“People who spend time outside the military before they enter, maybe they were good people,” Carpenter said. “And then as a result of them going down range they saw some horrible things, they developed PTSD, so it’s within that context that I think this issue will be played out over and over again.”

JOINT BASE LEWIS-McCHORD, Wash. — Army Staff Sgt. Robert Bales confessed in court Wednesday to killing 16 Afghan civilians, many of whom were women and children, in a plea deal that spares him the possibility of a death sentence.

With his wife sitting behind him, Bales pleaded guilty to 16 counts of murder.

The military judge accepted the plea deal, which means Bales now faces a mandatory sentence of life in prison, either with parole or without parole. That will be determined in the sentencing phase, which is scheduled to begin Aug. 19.

john henry browne bales

Attorney John Henry Browne speaks at a press conference following his client’s — Robert Bales — guilty plea.

Bales requested his sentencing jury be composed of one-third enlisted individuals.

The court went into recess at 9:15 a.m. to allow Bales to inspect a document outlining what happened the night of March 11, 2012, outside Camp Belambay in southern Afghanistan.

After the recess, the judge asked Bales why he wanted to kill his Afghan victims. Following a discussion with his attorney, John Henry Browne, Bales told the judge: “I’ve asked myself that question a million times since then and there is not a good reason in the world for doing the horrible thing I did.”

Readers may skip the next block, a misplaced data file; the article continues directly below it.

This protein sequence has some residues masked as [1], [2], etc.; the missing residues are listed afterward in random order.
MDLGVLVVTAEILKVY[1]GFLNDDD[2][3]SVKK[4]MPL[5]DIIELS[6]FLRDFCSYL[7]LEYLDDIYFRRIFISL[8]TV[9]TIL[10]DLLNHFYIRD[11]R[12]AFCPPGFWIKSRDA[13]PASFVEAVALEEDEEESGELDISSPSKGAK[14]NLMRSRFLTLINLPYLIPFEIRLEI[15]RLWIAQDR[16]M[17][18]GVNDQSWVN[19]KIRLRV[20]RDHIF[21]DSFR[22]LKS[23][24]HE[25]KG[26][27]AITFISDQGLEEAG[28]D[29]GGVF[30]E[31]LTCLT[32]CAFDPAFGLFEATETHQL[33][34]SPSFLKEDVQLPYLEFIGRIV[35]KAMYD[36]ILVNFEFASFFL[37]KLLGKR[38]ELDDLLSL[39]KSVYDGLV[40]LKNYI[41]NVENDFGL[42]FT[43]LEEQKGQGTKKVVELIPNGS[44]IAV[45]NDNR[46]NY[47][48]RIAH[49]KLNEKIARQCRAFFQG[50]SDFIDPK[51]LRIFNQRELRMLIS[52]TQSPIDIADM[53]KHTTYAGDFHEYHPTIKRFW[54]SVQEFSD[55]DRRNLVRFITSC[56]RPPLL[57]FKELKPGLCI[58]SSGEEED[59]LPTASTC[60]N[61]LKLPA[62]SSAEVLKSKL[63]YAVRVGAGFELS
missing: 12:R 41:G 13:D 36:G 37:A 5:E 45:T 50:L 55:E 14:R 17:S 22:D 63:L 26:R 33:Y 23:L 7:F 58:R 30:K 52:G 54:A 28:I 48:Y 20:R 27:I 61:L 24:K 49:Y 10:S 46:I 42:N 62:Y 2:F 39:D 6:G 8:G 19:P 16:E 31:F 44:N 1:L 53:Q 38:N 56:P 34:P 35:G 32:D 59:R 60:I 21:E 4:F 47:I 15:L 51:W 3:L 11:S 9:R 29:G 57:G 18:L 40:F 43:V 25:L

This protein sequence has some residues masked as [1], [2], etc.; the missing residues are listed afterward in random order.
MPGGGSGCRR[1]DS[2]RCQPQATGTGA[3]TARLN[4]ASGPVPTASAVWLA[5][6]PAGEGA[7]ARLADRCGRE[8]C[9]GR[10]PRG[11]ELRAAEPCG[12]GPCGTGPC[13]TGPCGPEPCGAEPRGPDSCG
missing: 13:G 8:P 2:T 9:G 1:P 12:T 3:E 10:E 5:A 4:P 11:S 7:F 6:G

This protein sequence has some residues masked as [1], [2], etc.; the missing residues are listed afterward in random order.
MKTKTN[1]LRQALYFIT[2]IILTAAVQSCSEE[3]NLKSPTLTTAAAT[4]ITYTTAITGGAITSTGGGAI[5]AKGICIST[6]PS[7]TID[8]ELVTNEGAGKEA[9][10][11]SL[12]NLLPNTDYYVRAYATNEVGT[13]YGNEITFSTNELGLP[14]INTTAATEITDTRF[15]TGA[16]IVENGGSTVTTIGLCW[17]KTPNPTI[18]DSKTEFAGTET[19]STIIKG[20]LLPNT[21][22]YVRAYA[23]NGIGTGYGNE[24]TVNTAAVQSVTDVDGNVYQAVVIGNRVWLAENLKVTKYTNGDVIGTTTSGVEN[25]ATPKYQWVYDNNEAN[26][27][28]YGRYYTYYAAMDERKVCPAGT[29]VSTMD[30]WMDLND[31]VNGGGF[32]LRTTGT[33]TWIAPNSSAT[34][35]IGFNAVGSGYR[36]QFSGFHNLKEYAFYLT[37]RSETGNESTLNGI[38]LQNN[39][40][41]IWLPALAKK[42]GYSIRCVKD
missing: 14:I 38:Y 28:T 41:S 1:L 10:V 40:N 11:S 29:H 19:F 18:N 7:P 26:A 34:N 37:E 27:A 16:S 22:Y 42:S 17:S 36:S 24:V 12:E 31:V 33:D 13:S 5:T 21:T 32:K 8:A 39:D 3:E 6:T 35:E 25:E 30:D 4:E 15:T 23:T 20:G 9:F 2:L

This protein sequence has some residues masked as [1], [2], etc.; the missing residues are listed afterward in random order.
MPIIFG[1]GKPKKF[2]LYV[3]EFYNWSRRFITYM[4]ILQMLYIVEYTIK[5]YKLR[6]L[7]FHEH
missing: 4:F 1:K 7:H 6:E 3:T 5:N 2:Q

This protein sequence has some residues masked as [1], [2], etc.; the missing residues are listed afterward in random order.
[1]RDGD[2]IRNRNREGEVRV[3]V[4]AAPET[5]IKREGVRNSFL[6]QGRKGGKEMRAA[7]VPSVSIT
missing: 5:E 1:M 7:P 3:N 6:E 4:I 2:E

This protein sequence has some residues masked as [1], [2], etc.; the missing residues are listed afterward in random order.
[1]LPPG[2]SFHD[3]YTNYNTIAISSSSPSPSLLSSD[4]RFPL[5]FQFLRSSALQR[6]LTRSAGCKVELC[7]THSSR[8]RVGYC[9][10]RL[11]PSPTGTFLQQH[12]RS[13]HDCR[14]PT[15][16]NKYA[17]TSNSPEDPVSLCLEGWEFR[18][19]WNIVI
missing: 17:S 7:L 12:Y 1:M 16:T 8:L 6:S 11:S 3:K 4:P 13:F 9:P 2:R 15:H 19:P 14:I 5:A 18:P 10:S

Some Afghan families of the victims have reportedly said that Bales should receive the death penalty and that a lesser sentence would be an unacceptable punishment for the crimes.

Prosecutors also brought forth some evidence that they said Bales may be leaving out of his statements, including a “tussle” with an elderly woman that reportedly took place prior to the killings.

In court, it was also noted that if Bales had been successful in killing all of his targets, there would have been 22 fatalities rather than 16. Bales admitted to the court that he intended to kill everyone he shot at. Prosecutors also said some of the bodies had been burned. He showed little emotion making this statement as his wife sat stoically behind him.

Bales told the court he did not recall setting any bodies on fire, but that he did remember a lantern and that he had matches in his pocket.

Browne told the court he wants to bring in experts to testify to Bales’ “diminished capacity” at his sentencing hearing. Such a strategy could potentially open the door to the possibility of parole for Bales.

One of Bales’ military lawyers, Maj. Greg Malson, said that if Bales were to be sentenced to life with parole, Bales would become eligible after serving 10 years in prison. But Malson said that would simply make him eligible, and his case would be reviewed on a yearly basis.